Home prices in the Seattle metro area jumped 1.2 percent in December from the previous month, one of the strongest gains in the nation, according to the S&P/Case-Shiller 20-city index released Tuesday.
Home prices in the Seattle-metro area jumped in December, posting one of the strongest gains in the nation, according to the S&P/Case-Shiller 20-city index released Tuesday.
The average price of existing single-family homes sold in King, Snohomish and Pierce counties was up 1.2 percent from November after seasonal fluctuations are taken into account. That was more than double November’s gain of 0.5 percent over the previous month.
Over the year, the average Seattle-area home price in December was 6.6 percent higher, according to S&P Dow Jones Indices, publisher of the index. The flurry of single-family-home sales made it the busiest December in King County since 2005, as the Seattle market strengthened amid a weak national housing recovery.
Nationally, prices gained 0.9 percent over the month in December, slightly higher than the 0.8 percent gain seen in November. The 20-city index posted a 4.5 percent annual gain.
Most Read Business Stories
- Big Tech needs to face a Theodore Roosevelt-style trust busting | Jon Talton
- Retail turmoil triggers new visions for shopping malls like Northgate in Seattle
- Fight rages on over Kemper’s private helicopter landing spot in downtown Bellevue
- Interest on home equity loans is still deductible, but with a big caveat
- Amid bidding war for Amazon HQ2, Pittsburgh debates trade-offs
All of the cities in the index recorded gains over the month on a seasonally adjusted basis and over the year, officials said. Denver posted a 1.4 percent increase, the strongest among the 20 metros, followed by 1.2 percent in Detroit, San Francisco and Seattle. The San Diego market showed the weakest monthly gain, 0.4 percent.
Index officials worried about the weak level of new-home construction and sales.
“The housing recovery is faltering,” David Blitzer, chairman of the index committee at S&P Dow Jones, said in a statement. “Before the current business cycle, any time housing starts were at their current level of about one million at annual rates, the economy was in a recession.”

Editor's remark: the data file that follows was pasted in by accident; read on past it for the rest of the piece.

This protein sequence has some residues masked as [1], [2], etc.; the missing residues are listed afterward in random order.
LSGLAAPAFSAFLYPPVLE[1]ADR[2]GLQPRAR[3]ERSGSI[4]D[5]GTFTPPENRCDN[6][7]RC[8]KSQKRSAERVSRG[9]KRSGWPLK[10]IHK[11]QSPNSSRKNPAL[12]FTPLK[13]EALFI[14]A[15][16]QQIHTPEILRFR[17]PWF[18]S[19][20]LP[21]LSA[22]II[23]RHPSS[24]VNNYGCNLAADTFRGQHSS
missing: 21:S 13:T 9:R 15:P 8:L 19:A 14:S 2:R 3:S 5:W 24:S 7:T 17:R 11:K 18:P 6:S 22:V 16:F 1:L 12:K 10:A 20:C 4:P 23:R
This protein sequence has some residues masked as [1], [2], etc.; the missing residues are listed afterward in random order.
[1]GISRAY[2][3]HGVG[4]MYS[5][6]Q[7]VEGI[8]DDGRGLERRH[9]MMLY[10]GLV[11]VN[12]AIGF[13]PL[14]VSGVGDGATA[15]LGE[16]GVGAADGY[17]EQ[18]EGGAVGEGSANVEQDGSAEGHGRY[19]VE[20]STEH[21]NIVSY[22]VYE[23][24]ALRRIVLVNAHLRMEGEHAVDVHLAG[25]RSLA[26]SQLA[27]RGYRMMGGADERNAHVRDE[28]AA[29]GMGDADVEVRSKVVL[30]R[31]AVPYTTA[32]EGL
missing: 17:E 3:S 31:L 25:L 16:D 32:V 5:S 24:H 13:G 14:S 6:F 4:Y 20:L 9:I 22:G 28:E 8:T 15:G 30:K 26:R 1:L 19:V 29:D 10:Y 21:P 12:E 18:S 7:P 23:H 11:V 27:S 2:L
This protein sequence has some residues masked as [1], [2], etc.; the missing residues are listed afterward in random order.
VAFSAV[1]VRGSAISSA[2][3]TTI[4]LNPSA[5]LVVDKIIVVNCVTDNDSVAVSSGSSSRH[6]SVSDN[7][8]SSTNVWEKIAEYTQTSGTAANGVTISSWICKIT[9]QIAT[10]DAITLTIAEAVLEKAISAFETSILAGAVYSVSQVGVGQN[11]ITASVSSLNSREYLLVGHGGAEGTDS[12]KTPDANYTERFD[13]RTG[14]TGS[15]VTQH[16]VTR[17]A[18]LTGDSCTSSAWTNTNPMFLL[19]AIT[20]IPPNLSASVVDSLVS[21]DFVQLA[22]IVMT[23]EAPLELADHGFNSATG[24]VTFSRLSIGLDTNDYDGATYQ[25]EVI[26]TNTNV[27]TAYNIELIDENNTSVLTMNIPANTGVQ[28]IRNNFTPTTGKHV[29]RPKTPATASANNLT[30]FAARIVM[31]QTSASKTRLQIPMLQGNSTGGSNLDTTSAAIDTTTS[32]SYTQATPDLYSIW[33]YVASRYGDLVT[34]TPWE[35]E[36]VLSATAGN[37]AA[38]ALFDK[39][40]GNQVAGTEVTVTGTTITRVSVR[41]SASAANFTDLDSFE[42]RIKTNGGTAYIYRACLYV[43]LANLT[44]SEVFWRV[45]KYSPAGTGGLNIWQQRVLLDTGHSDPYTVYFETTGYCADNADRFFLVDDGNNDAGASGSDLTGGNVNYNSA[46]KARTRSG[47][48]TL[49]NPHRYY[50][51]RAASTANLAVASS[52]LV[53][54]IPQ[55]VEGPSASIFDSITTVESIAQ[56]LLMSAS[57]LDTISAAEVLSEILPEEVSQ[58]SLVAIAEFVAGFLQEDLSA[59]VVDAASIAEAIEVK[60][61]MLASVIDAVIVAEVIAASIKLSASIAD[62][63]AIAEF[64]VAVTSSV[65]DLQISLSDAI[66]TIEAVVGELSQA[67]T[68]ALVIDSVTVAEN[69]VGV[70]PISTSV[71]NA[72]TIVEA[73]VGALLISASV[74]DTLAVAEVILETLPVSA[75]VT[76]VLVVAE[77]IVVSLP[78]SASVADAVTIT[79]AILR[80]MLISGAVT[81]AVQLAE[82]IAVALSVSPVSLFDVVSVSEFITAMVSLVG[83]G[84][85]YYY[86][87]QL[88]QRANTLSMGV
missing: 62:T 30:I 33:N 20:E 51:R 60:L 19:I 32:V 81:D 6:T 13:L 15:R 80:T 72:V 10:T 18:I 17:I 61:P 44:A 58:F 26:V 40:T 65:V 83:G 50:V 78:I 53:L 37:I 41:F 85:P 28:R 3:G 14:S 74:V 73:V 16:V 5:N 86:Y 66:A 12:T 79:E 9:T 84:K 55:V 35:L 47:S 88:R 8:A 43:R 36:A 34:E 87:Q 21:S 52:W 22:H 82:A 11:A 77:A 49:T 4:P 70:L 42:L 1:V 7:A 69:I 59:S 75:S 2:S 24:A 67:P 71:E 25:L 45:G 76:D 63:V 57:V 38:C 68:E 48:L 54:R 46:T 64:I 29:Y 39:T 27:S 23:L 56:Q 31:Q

“The softness in housing is despite favorable conditions elsewhere in the economy: strong job growth, a declining unemployment rate, continued low interest rates and positive consumer confidence,” he added.
Average home prices for the Seattle metro area were back to their spring 2006 levels, and at their fall 2004 levels for the 20-city index.
Seattle-area prices are still 11.7 percent below their July 2007 peak. That’s better than the 20-city index, which remains 16 percent below the peak set more than eight years ago.
For the month of December, Seattle-based real-estate-data provider Zillow’s home-value index showed more moderate gains of 0.7 percent over the month and 5.7 percent over the year.
While Case-Shiller’s index is derived from analyzing repeat sales of a subset of homes and includes foreclosure resales, Zillow’s index includes the entire housing stock and doesn’t include resales of foreclosed homes.
The median value — half are above, half are below — in December of all single-family homes in the tri-county Seattle area was $355,300, Zillow reported, still affordable as long as mortgage rates remain historically low.
But the housing market hasn’t returned to normal, said Zillow Chief Economist Stan Humphries.
“Anyone looking to see how far from truly ‘normal’ the market remains need look no further than the red-hot rental market,” Humphries said in a statement Tuesday.
“Widespread and rapid growth in rents, combined with stagnant wages, are keeping many would-be buyers stuck in rental housing, writing ever-larger checks to their landlords instead of saving for a down payment.
“Today’s renters are tomorrow’s buyers, and the longer these would-be buyers stay on the sidelines, the longer full recovery will take.”